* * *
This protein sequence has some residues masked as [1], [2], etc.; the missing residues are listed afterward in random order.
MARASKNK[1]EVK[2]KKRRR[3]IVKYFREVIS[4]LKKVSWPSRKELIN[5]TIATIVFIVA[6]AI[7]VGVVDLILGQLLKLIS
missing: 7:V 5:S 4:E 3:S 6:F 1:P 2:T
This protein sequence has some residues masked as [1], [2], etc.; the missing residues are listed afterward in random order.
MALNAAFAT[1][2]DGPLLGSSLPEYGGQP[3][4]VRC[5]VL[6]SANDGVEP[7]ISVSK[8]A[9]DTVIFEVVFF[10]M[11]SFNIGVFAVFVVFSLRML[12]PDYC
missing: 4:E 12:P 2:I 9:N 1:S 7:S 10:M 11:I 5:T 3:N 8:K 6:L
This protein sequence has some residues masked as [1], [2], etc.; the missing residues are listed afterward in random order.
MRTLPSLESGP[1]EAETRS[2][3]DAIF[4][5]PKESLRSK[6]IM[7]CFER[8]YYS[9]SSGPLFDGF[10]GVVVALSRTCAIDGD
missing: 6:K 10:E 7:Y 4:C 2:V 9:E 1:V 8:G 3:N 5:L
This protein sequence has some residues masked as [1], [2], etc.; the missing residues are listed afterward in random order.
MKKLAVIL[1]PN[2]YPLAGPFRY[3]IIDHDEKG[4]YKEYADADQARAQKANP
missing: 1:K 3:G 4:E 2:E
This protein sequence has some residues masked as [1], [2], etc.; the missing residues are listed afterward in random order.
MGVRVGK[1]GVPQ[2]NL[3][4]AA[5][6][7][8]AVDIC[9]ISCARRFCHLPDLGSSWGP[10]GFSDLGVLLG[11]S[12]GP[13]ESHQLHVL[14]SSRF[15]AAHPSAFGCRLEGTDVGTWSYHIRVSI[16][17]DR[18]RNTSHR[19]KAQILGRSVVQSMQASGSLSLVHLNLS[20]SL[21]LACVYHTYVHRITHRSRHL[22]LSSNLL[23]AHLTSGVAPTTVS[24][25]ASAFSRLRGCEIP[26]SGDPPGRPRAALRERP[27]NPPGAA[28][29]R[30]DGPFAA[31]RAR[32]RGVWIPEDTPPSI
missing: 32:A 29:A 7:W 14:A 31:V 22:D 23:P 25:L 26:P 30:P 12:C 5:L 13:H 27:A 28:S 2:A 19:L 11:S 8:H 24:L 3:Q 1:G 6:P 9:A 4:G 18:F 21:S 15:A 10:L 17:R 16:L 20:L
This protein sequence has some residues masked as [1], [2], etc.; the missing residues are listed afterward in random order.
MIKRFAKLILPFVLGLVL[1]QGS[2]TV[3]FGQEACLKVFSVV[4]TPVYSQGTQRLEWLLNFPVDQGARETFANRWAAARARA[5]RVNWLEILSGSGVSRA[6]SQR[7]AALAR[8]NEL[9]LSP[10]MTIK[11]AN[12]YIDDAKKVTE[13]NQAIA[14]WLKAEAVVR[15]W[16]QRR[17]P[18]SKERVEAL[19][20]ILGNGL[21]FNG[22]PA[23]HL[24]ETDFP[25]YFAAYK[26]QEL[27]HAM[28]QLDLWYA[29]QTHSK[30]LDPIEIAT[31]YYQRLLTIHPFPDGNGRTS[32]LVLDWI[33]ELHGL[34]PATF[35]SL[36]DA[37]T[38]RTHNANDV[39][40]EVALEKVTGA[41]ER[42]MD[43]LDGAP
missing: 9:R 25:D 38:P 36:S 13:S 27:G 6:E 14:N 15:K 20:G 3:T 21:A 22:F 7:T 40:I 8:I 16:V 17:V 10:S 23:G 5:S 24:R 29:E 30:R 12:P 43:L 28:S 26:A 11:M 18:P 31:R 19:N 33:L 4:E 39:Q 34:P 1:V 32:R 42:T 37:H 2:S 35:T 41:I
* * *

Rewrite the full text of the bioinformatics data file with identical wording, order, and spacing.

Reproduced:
This protein sequence has some residues masked as [1], [2], etc.; the missing residues are listed afterward in random order.
MARASKNK[1]EVK[2]KKRRR[3]IVKYFREVIS[4]LKKVSWPSRKELIN[5]TIATIVFIVA[6]AI[7]VGVVDLILGQLLKLIS
missing: 7:V 5:S 4:E 3:S 6:F 1:P 2:T
This protein sequence has some residues masked as [1], [2], etc.; the missing residues are listed afterward in random order.
MALNAAFAT[1][2]DGPLLGSSLPEYGGQP[3][4]VRC[5]VL[6]SANDGVEP[7]ISVSK[8]A[9]DTVIFEVVFF[10]M[11]SFNIGVFAVFVVFSLRML[12]PDYC
missing: 4:E 12:P 2:I 9:N 1:S 7:S 10:M 11:I 5:T 3:N 8:K 6:L
This protein sequence has some residues masked as [1], [2], etc.; the missing residues are listed afterward in random order.
MRTLPSLESGP[1]EAETRS[2][3]DAIF[4][5]PKESLRSK[6]IM[7]CFER[8]YYS[9]SSGPLFDGF[10]GVVVALSRTCAIDGD
missing: 6:K 10:E 7:Y 4:C 2:V 9:E 1:V 8:G 3:N 5:L
This protein sequence has some residues masked as [1], [2], etc.; the missing residues are listed afterward in random order.
MKKLAVIL[1]PN[2]YPLAGPFRY[3]IIDHDEKG[4]YKEYADADQARAQKANP
missing: 1:K 3:G 4:E 2:E
This protein sequence has some residues masked as [1], [2], etc.; the missing residues are listed afterward in random order.
MGVRVGK[1]GVPQ[2]NL[3][4]AA[5][6][7][8]AVDIC[9]ISCARRFCHLPDLGSSWGP[10]GFSDLGVLLG[11]S[12]GP[13]ESHQLHVL[14]SSRF[15]AAHPSAFGCRLEGTDVGTWSYHIRVSI[16][17]DR[18]RNTSHR[19]KAQILGRSVVQSMQASGSLSLVHLNLS[20]SL[21]LACVYHTYVHRITHRSRHL[22]LSSNLL[23]AHLTSGVAPTTVS[24][25]ASAFSRLRGCEIP[26]SGDPPGRPRAALRERP[27]NPPGAA[28][29]R[30]DGPFAA[31]RAR[32]RGVWIPEDTPPSI
missing: 32:A 29:A 7:W 14:A 31:V 22:D 23:P 25:L 26:P 30:P 12:C 5:L 13:H 27:A 28:S 2:A 19:L 11:S 8:H 24:L 3:Q 1:G 6:P 9:A 4:G 18:F 21:S 15:A 10:L 17:R 16:L 20:L
This protein sequence has some residues masked as [1], [2], etc.; the missing residues are listed afterward in random order.
MIKRFAKLILPFVLGLVL[1]QGS[2]TV[3]FGQEACLKVFSVV[4]TPVYSQGTQRLEWLLNFPVDQGARETFANRWAAARARA[5]RVNWLEILSGSGVSRA[6]SQR[7]AALAR[8]NEL[9]LSP[10]MTIK[11]AN[12]YIDDAKKVTE[13]NQAIA[14]WLKAEAVVR[15]W[16]QRR[17]P[18]SKERVEAL[19][20]ILGNGL[21]FNG[22]PA[23]HL[24]ETDFP[25]YFAAYK[26]QEL[27]HAM[28]QLDLWYA[29]QTHSK[30]LDPIEIAT[31]YYQRLLTIHPFPDGNGRTS[32]LVLDWI[33]ELHGL[34]PATF[35]SL[36]DA[37]T[38]RTHNANDV[39][40]EVALEKVTGA[41]ER[42]MD[43]LDGAP
missing: 9:R 25:D 38:P 36:S 13:S 27:G 6:E 14:N 15:K 20:G 3:T 21:A 22:F 7:T 40:I 8:I 16:V 17:V 10:S 23:G 5:S 24:R 29:E 30:R 12:P 43:L 28:S 26:A 11:M 18:P 31:R 19:N 33:L 4:E 39:Q 34:P 1:V 32:R 42:T 37:H 2:S 35:T 41:I